Yesterday, a group of Pagans, universalists, and atheists went to the Mobile County Commission (in Alabama) to request they put up displays reading things like “In Reason We Trust.” It was in response to a recent vote to put “In God We Trust” on a plaque in the city’s Administration Building.
So how did that go? Well, the people who spoke in support of the atheist display were perfectly reasonable:
[Amanda] Scott said that “in reason we trust” was an accurate expression of the atheist group and deserved to be displayed if “in God We Trust” is posted.
Fred Rettig, a Mobile resident, said that even as a Christian that he respected the atheist faith and agreed that they should have equal credence.
“If you give them [Christians] three words,” Rettig said, “give them [atheists] three words,” he said.
[Mobile Atheist Community co-founder Dustin] Chalker, a US Army veteran and Purple Heart recipient, stood next. Chalker is an adviser for the Military Religious Freedom Association and upon returning home to Mobile after nine years of service, began MAC.
“We are not anti-religion, we are not anti-Christian,” he said of MAC. “We don’t bother you. We left you alone until somebody decided to mark their territory ‘in God We Trust,'” Chalker said.
And how did the critics respond?
Chris Patrick, of Mobile, said that he believes Christians feel attacked. “God spoke audibly through the hood of my car,” he said, and from then on, he has been spreading his faith.
Oh, this should be good…
“This country was founded by the gospel of Jesus Christ,” said [ex-congressional candidate Dean] Young. “That’s why people of other faiths have asylum.”
He said the real question is “which God we’re talking about.”
“This is not a Muslim nation, this is a Christian nation,” Young said. “Our national motto is the national motto and we shouldn’t put random statements by random groups on the wall.” He added that the country needs to get “back on track” by believing in God.
How’s that for dismissing everyone who’s not Christian? Those “random groups” just push our country off-track.What about the next guy?
“I come before you as a conservative baptist, a civil libertarian,” said David Preston. He said the commissioners probably had kids and knew what it was like when they were upset. “When you let one child do something and the other whines and throws a fit, they lose interest when you let them do it,” he said. Preston proposed letting other plaques be displayed because he said it would be “calling their bluff” and that it wouldn’t really happen.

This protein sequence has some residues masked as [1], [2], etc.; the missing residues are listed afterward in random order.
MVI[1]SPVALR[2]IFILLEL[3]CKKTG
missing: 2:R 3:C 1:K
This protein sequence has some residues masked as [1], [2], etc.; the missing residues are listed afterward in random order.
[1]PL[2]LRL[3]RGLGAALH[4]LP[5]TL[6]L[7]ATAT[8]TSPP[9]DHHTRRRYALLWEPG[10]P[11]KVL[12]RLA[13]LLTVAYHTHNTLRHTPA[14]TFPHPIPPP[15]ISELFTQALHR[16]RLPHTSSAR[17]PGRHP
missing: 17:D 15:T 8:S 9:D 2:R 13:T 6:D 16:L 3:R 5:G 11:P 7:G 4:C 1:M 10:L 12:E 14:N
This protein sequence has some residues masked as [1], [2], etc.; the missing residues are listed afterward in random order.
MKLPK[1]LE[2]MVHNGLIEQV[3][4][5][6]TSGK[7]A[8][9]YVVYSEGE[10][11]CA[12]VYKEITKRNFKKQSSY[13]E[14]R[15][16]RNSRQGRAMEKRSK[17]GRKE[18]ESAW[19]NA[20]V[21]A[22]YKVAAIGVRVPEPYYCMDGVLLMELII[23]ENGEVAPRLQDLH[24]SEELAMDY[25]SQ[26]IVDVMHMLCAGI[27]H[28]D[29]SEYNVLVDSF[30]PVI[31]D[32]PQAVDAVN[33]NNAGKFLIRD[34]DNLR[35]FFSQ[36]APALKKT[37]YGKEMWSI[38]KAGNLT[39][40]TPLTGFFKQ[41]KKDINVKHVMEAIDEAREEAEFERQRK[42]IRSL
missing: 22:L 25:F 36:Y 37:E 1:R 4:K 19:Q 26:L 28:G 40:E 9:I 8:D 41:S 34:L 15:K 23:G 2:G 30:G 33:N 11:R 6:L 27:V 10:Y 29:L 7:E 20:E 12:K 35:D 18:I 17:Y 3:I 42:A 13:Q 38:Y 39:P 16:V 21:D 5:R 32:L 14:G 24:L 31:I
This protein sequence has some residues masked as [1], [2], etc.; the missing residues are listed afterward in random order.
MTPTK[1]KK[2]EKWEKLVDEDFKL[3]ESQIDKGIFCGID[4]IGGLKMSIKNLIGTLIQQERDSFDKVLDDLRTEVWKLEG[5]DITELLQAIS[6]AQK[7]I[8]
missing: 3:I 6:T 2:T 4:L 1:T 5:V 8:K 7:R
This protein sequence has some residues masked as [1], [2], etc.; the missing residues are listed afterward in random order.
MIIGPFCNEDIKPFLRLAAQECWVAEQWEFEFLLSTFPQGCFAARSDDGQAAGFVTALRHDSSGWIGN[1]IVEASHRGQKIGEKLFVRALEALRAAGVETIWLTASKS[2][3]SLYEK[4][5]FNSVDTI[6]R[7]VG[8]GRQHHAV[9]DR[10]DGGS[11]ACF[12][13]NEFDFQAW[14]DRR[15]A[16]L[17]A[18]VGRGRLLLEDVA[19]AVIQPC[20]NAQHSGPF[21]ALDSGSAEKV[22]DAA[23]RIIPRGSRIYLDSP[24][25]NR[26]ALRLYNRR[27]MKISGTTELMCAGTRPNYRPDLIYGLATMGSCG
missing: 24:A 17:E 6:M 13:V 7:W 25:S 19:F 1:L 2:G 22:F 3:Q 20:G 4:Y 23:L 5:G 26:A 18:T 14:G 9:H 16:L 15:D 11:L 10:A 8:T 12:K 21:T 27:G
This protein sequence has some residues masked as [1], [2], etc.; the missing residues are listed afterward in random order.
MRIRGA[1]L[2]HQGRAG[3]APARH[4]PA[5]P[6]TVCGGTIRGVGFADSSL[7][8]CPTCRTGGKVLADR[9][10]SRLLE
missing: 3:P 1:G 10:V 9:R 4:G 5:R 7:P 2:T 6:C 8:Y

“They want the denial so they can make a bigger fuss,” he concluded.
I think he found a way to be on our side while simultaneously criticizing us… but go ahead. Call the bluff. We’ll play that game anytime.
And you bet your ass we’ll make a fuss when Christianity is given special treatment in government settings.
Youth pastor Daniel McGuire said that the entire issue could be likened to tattoos.
He said that he has a tattoo of his last name and family motto. “I wouldn’t personally tattoo that on someone else,” McGuire said. “Why would we tattoo someone else’s motto on our building like graffiti on a train?”
For the same reason your personal tattoo doesn’t deserve a special spot in a government setting. It may be a motto, but it’s being displayed purely because it’s a religious motto. If the motto were “E pluribus unum,” you can bet that conservative Christians wouldn’t give a damn about displaying it anywhere.
Charles Wyckoff said that precedence is key. “We’re going to run out of wall,” he said of letting other faiths display their messages. He argued that “we could call the United States the Divided States because we are not united anymore.”
There’s a simple solution to that: Don’t display the Christian plaque that divides people in this town.
It’s ironic, really, to make an argument about non-Christians dividing this country when it’s “Under God” that divides the words “One nation, indivisible” in the Pledge of Allegiance.
After all that, the commissioners (with the exception of one) decided the Christian plaque would still be displayed and everyone else didn’t matter.
My favorite comment, though, may be one made in an online thread by someone who wasn’t at the meeting:
Please let Ms Scott know that she is welcome to put up her own building (with the proper permits) and put what ever plaque she would like.. But as for me and mine, we will serve the Lord
As if the government buildings are automatically Christian…
Amanda Scott told me (via email) that after the discussion she went up to Dean Young, the politician, to introduce herself and thank him for voicing his opinion, even if they disagreed:
He said “Remember what I said now,” referring back to a part in his testimony where he said God would basically cast his wrath upon the Commission and the City if they allowed us to put up our own plaques.
Isn’t that sweet of him?